Pages, stans and likes for sale: How K-pop and social media are figuring in Halalan 2022

Jacque Manabat, ABS-CBN News

Posted at Nov 08 2021 03:55 PM | Updated as of Nov 24 2021 09:28 AM

K-pop group Seventeen performs at SM Mall of Asia in Pasay City on February 8, 2020, as part of their
K-pop group Seventeen performs at SM Mall of Asia in Pasay City on February 8, 2020, as part of their "Ode to You" world tour. The Philippines is home to a thriving K-pop fandom. Mark Demayo, ABS-CBN News

MANILA - In the K-pop community, a “stan” means an avid fan. You see many stans on social media using images of their K-pop idols as their profile pictures. 

A few weeks ago, 12,000 stans of K-pop group Twice may have been left wondering how they ended up liking a Facebook Page supporting my political campaign. 

But the stans did not knowingly do that. And no, I am not really running in the 2022 elections either.

I bought that fan page. 

Screencap of a conversation with the seller of a K-pop fan page
Screencap of a conversation with the seller of a K-pop fan page

I did that in collaboration with cybersecurity enthusiast and Manila Bulletin Technology Editor Art Samaniego to demonstrate how easy it is to manipulate social media. 

In a country that has topped global social media usage for the 6th straight year, and is also home to a thriving K-pop fandom, I wanted to see how Facebook and K-pop fan pages would figure in the coming elections. 


A quick search of "FB page for sale Philippines" would produce posts selling Pages priced according to the number of their followers. The price is also negotiable.

Why buy these Pages? 

"Need publicity for May 2022?" "Black propaganda." "For the election campaign page." 

These are just some of the advertised come-ons for buying a Page.

FB page for sale

A Page with over 100,000 likes sells for P9,000. Others offer Pages with 1 to 2 million likes, but do not indicate the price.

For political strategists and campaign PR practitioners, buying Pages with thousands of followers could help them in their goal to win the 2022 election race.

“May tsansa para may i-brainwash niya yung followers niya,” said political strategist and campaign PR manager Armand Nocum.

(It has a chance of brainwashing its followers.)

A look at the Trendsmap for the past week will show that K-pop-related themes that dominate the Philippines' social media--trending words, hashtags, as well as number of users. It’s no wonder that K-Pop fan Pages gain thousands of followers quickly. 

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As I was shopping for a Page, the seller suggested the Twicethetics Facebook Page, a Page for Twice fans that has over 12,000 likes. The price was P1,200 pesos. 

We made the deal. Art paid through an online payment system. As soon as the seller received the proof of payment, Art was made administrator of the Page. 

Only the Page's administrator has access to change its name and other details. The seller also deleted the Page's content to give Art, the new owner, a free hand to convert it into my campaign page.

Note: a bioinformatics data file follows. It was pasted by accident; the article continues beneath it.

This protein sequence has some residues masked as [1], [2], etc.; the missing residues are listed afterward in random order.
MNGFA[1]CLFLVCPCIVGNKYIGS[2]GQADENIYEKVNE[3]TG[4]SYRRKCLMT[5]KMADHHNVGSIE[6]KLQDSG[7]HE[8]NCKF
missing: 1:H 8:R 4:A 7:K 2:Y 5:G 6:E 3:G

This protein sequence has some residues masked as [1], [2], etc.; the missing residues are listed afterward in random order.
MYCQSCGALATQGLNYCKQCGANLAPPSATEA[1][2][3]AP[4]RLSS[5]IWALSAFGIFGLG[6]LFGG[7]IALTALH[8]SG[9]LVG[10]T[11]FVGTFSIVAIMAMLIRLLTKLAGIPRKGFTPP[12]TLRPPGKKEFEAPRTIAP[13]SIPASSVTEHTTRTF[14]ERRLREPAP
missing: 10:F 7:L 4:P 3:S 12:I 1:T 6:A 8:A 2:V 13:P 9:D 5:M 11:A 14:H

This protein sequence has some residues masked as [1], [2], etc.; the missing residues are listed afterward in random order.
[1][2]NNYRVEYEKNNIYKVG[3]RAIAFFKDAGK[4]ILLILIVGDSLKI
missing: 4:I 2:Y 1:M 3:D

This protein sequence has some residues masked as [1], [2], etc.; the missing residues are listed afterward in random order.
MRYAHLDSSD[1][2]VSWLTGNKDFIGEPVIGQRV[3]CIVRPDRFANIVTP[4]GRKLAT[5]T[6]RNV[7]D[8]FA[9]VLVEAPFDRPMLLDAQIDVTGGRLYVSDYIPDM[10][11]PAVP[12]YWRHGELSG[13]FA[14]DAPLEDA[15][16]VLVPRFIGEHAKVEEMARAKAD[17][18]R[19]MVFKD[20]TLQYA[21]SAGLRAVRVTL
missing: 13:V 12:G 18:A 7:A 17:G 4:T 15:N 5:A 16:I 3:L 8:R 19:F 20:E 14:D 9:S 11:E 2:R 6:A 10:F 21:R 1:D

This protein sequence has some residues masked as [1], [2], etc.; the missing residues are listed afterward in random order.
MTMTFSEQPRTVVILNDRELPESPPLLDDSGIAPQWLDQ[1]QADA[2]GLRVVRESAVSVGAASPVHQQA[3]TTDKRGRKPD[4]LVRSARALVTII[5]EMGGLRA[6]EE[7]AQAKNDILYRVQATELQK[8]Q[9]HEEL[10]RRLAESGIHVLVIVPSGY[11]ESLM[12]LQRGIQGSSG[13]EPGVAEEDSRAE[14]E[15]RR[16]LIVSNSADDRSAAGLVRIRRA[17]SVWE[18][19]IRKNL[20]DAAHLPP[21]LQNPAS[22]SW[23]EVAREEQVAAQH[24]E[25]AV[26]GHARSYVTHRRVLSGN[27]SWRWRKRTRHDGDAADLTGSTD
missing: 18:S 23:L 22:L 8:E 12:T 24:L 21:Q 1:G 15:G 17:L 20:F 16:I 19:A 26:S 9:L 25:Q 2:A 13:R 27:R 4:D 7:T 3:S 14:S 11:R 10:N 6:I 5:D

Art got one of my pictures and changed the background of the Page to “Jacque Manabat for Councilor Movement.” 


“So pwede ka nang tumakbo. Meron ka nang 12,000 followers.” Art said in jest.

(So now you can run. You now have 12,000 followers.)

Aside from K-pop groups, Pages that used to be dedicated to celebrities, kids' shows, and memes have been bought by political operatives. 

From posting photos of celebrities and memes, these Pages now post photos of political aspirants in Halalan 2022. Some Pages even switched allegiances from one politician to another.

It's easy to spot if a Page changed its name. Click the 'Page transparency' button of the Page, and it will show the history of how the names were changed. 


Besides flipping Pages to get instant followers for a candidate, another trick that political operatives can use is buying emoji reactions to manipulate simple online polls. This can make a candidate appear to have strong support online. 

Emoji polls on Facebook are simple - users just need to click the emoji assigned to the candidate of their choice. The emoji with the highest number of clicks wins. 

On the surface, this seems transparent enough.

However, savvy netizens quickly noticed that some of those who clicked on the emojis had foreign-sounding names. Some of them also had only around 200 friends, indicating that the account may be newly created. There was also no data available for some of those who clicked these emojis.

Screenshots of foreign-sounding nationals who liked the online poll
Screenshots of foreign-sounding nationals who liked the online poll

That’s because, like Pages, you can also buy emoji reactions to Facebook posts. One website that sells emoji reactions charges between P150 to P1,740, depending on the quantity. 

You don’t need to sign up or give personal details to buy these “votes”. The website will simply ask for the link of the Facebook online poll and get to work.

An online news site recently deleted its Facebook emoji poll on 2022 presidential aspirants after admitting how these informal surveys could be manipulated easily.


On the platform's transparency site, Facebook says: "Do not conceal a Page's purpose by misleading users about the ownership or control of that Page." 

In 2019, Facebook took down 200 pages, groups, and accounts engaged in "coordinated inauthentic behavior" on Facebook and Instagram in the Philippines.

The seller of the Twicethetics Facebook Page seemed to be aware of this risk, and sent Art “rules and regulations” for the purchased Page, which seem more like tips on avoiding getting unpublished. 

Two of the rules are: 1) Avoid adding several page administrators; 2) Wait for 7 days before changing the content, such as the profile photo.

“Dapat dahan dahan yung pag-uupdate mo kasi iba yung purpose niya dati. Iba yung category niya dati, tapos bigla mo babaguhin. Pwede ka i-unpublish ng Facebook. Dapat parang tunay na tao at hindi troll (ang galaw mo),” Art explained.